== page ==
Sussman reimagines the legend of the founding of Rome as a Cold War-era period musical in which the Romans are government agents and the Sabines are butchers' daughters. The action unspools on upward of 30 screens, including sprawling wall projections; a stand-alone, house-like construction near the rear of the museum; several postcard-size video monitors; and a massive installation of TV sets piled randomly on the floor, reminiscent of a technological junkyard.
The inspiration for such a globe-trekking project might date back to Sussman's well-traveled childhood with her parents, who taught her an appreciation for design and antiquity. Her mother, Jeanne Fowler, was an interior designer, and her father, Martin Sussman, was a professor who taught chemical engineering and dabbled in photography.
"I wasn't exposed to a lot of contemporary art as a child," Sussman says. "But we traveled a lot as part of my father's work, and I was exposed to ancient cultures. They dragged me through a lot of ruins as a kid."
Sussman, who was born in London in 1961 and raised in the States, also lived in India for a while and later in Istanbul, where she attended high school. She studied at New Zealand's University of Canterbury before returning to Vermont, where she graduated from Bennington College.
For her Sabine film, Sussman chose to move the Roman legend to the Cold War to convey notions of the mid 20th-century ideal of "better living through design" juxtaposed against the timeless themes of "power, longing, aggression, and desire."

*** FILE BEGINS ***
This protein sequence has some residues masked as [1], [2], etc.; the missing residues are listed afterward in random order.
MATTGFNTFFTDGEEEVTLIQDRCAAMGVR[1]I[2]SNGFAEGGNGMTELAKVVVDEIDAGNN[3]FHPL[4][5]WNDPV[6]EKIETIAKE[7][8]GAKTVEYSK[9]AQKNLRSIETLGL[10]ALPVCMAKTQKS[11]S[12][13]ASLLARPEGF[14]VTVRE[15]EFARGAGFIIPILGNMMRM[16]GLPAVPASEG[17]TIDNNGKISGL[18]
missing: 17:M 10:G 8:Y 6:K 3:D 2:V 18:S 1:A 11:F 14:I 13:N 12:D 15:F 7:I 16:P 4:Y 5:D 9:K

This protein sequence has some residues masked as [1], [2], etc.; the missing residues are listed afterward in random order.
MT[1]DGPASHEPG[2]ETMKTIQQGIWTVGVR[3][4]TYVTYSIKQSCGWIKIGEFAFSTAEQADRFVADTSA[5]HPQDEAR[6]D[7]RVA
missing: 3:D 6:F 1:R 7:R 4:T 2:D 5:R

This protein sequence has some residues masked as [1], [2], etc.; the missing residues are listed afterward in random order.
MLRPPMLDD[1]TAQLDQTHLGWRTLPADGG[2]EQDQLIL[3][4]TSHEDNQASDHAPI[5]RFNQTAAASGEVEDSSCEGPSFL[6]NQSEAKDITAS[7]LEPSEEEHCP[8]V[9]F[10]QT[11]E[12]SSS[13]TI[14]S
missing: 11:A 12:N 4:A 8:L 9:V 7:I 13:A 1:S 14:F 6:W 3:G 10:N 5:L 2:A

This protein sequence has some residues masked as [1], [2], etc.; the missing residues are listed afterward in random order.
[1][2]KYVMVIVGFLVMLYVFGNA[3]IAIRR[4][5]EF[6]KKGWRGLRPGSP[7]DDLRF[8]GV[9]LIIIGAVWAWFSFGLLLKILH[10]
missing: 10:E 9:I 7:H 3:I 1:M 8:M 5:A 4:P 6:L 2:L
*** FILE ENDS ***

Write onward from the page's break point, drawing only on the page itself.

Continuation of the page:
In the first act, which is projected onto a massive wall inside the Bass, young men clad in dark suits and narrow ties walk amid classical ruins at the Pergamon Museum while an old guard Sussman calls "the Witness" observes them.
The action picks up in the third act, presented in a stall-like environment, where the suited men spy on women in a traditional Athens meat market before dragging off the butchers' daughters one-by-one to form a perfect society.
After their capture, the Sabine women are integrated into a modern version of utopia where they are forced to marry the Roman men and where a love triangle ratchets up the tension in projections on four walls of a house-like structure. Viewers enter a room where surveillance monitors on a solitary desk suggest that the modernist dream of a utopian society is about to implode — setting the stage for the final act's massive battle.
Outside the structure, dozens of TV monitors jumbled across the floor offer a fractured view of a climactic fight between the Roman and Sabine men over the kidnapped butchers' daughters. The eroticized scene of a society in decay unfolding at the ancient Herodion Theatre mesmerizes, as does Bepler's haunting score echoing throughout the galleries.
"I chose the 1960s as the period setting because of the well-defined gender roles typical of the era," explains Sussman, who employed a cast of 40 actors and more than 500 extras. "We researched a lot of pop cultural information from the era, including copies of Life magazine, fashions worn by Jackie Onassis and Maria Callas, the whole style of the era."
More than re-creating famous works from art history, however, Sussman's pieces are highly cinematic, mirroring works by filmmakers such as Robert Altman and Jean-Luc Godard.
"It's a lot about the decay of society and the myth of a perfect life — a perfect house and the perfect hairdo — crumbling apart," Sussman says.